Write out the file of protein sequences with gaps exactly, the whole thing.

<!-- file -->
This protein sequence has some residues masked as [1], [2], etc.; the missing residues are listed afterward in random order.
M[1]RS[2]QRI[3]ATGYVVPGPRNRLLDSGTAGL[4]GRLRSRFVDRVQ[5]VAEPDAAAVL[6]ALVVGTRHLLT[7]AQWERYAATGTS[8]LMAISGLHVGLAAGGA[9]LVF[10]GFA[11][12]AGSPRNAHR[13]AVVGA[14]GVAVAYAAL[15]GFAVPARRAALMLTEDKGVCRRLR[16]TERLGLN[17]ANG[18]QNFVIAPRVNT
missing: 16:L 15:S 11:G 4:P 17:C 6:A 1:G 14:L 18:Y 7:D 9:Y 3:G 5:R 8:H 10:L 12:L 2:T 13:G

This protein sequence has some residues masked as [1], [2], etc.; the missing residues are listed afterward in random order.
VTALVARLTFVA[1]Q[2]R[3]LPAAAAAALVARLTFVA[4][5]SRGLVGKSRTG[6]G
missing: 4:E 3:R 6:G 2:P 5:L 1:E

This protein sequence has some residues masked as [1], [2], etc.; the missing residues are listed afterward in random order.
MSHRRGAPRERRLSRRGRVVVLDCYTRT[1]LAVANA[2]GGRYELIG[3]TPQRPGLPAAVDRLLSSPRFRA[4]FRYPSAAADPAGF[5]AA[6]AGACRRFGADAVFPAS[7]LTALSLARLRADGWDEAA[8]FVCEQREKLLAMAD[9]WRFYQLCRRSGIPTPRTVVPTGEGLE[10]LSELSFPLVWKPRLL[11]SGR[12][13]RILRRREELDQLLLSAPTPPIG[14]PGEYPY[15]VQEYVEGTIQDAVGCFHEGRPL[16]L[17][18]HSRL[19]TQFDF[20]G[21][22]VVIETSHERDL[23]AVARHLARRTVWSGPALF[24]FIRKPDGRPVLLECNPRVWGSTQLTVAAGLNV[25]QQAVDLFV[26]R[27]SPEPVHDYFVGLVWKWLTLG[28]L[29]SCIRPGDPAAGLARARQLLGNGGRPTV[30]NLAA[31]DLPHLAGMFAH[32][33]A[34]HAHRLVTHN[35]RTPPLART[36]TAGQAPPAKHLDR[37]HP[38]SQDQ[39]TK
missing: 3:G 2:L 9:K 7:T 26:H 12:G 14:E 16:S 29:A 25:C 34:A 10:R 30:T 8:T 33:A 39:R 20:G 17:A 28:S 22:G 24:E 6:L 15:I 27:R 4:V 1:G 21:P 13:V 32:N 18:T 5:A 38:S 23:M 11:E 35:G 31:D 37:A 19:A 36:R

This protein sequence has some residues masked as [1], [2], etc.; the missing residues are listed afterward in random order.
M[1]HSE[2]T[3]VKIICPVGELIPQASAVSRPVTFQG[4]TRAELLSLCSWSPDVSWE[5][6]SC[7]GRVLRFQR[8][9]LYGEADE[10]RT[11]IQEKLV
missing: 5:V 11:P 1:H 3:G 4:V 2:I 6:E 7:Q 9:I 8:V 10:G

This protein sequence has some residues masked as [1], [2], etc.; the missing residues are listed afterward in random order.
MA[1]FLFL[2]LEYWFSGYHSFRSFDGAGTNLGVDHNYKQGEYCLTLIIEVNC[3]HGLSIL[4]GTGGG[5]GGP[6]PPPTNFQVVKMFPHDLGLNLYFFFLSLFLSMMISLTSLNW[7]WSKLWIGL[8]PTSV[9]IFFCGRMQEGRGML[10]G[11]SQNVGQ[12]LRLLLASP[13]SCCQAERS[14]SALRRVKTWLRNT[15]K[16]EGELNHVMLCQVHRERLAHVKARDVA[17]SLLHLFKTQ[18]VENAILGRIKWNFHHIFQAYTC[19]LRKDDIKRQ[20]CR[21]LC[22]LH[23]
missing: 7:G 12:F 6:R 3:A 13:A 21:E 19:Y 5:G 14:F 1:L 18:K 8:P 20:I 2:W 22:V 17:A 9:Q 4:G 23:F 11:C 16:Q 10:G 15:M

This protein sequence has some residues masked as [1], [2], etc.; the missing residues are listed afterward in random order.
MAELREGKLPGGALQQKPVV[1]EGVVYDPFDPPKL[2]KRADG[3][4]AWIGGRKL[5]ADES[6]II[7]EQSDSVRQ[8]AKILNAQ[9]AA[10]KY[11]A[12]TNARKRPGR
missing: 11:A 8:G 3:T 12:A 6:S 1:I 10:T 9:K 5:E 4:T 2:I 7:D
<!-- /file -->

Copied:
This protein sequence has some residues masked as [1], [2], etc.; the missing residues are listed afterward in random order.
M[1]RS[2]QRI[3]ATGYVVPGPRNRLLDSGTAGL[4]GRLRSRFVDRVQ[5]VAEPDAAAVL[6]ALVVGTRHLLT[7]AQWERYAATGTS[8]LMAISGLHVGLAAGGA[9]LVF[10]GFA[11][12]AGSPRNAHR[13]AVVGA[14]GVAVAYAAL[15]GFAVPARRAALMLTEDKGVCRRLR[16]TERLGLN[17]ANG[18]QNFVIAPRVNT
missing: 16:L 15:S 11:G 4:P 17:C 6:A 1:G 14:L 18:Y 7:D 9:Y 3:G 5:R 8:H 10:L 12:L 2:T 13:G

This protein sequence has some residues masked as [1], [2], etc.; the missing residues are listed afterward in random order.
VTALVARLTFVA[1]Q[2]R[3]LPAAAAAALVARLTFVA[4][5]SRGLVGKSRTG[6]G
missing: 4:E 3:R 6:G 2:P 5:L 1:E

This protein sequence has some residues masked as [1], [2], etc.; the missing residues are listed afterward in random order.
MSHRRGAPRERRLSRRGRVVVLDCYTRT[1]LAVANA[2]GGRYELIG[3]TPQRPGLPAAVDRLLSSPRFRA[4]FRYPSAAADPAGF[5]AA[6]AGACRRFGADAVFPAS[7]LTALSLARLRADGWDEAA[8]FVCEQREKLLAMAD[9]WRFYQLCRRSGIPTPRTVVPTGEGLE[10]LSELSFPLVWKPRLL[11]SGR[12][13]RILRRREELDQLLLSAPTPPIG[14]PGEYPY[15]VQEYVEGTIQDAVGCFHEGRPL[16]L[17][18]HSRL[19]TQFDF[20]G[21][22]VVIETSHERDL[23]AVARHLARRTVWSGPALF[24]FIRKPDGRPVLLECNPRVWGSTQLTVAAGLNV[25]QQAVDLFV[26]R[27]SPEPVHDYFVGLVWKWLTLG[28]L[29]SCIRPGDPAAGLARARQLLGNGGRPTV[30]NLAA[31]DLPHLAGMFAH[32][33]A[34]HAHRLVTHN[35]RTPPLART[36]TAGQAPPAKHLDR[37]HP[38]SQDQ[39]TK
missing: 3:G 2:L 9:K 7:T 26:H 12:G 14:E 16:S 29:A 25:C 34:A 10:R 30:T 8:T 33:A 39:R 20:G 17:A 28:S 22:G 24:E 6:L 15:I 27:R 4:V 1:G 21:P 13:V 32:N 18:T 5:A 38:S 23:M 11:E 35:G 31:D 37:A 19:A 36:R

This protein sequence has some residues masked as [1], [2], etc.; the missing residues are listed afterward in random order.
M[1]HSE[2]T[3]VKIICPVGELIPQASAVSRPVTFQG[4]TRAELLSLCSWSPDVSWE[5][6]SC[7]GRVLRFQR[8][9]LYGEADE[10]RT[11]IQEKLV
missing: 5:V 11:P 1:H 3:G 4:V 2:I 6:E 7:Q 9:I 8:V 10:G

This protein sequence has some residues masked as [1], [2], etc.; the missing residues are listed afterward in random order.
MA[1]FLFL[2]LEYWFSGYHSFRSFDGAGTNLGVDHNYKQGEYCLTLIIEVNC[3]HGLSIL[4]GTGGG[5]GGP[6]PPPTNFQVVKMFPHDLGLNLYFFFLSLFLSMMISLTSLNW[7]WSKLWIGL[8]PTSV[9]IFFCGRMQEGRGML[10]G[11]SQNVGQ[12]LRLLLASP[13]SCCQAERS[14]SALRRVKTWLRNT[15]K[16]EGELNHVMLCQVHRERLAHVKARDVA[17]SLLHLFKTQ[18]VENAILGRIKWNFHHIFQAYTC[19]LRKDDIKRQ[20]CR[21]LC[22]LH[23]
missing: 7:G 12:F 6:R 3:A 13:A 21:E 19:Y 5:G 14:F 1:L 18:K 8:P 20:I 2:W 22:V 17:A 9:Q 4:G 23:F 11:C 16:Q 10:G 15:M

This protein sequence has some residues masked as [1], [2], etc.; the missing residues are listed afterward in random order.
MAELREGKLPGGALQQKPVV[1]EGVVYDPFDPPKL[2]KRADG[3][4]AWIGGRKL[5]ADES[6]II[7]EQSDSVRQ[8]AKILNAQ[9]AA[10]KY[11]A[12]TNARKRPGR
missing: 11:A 8:G 3:T 12:A 6:S 1:I 10:T 9:K 5:E 4:T 2:I 7:D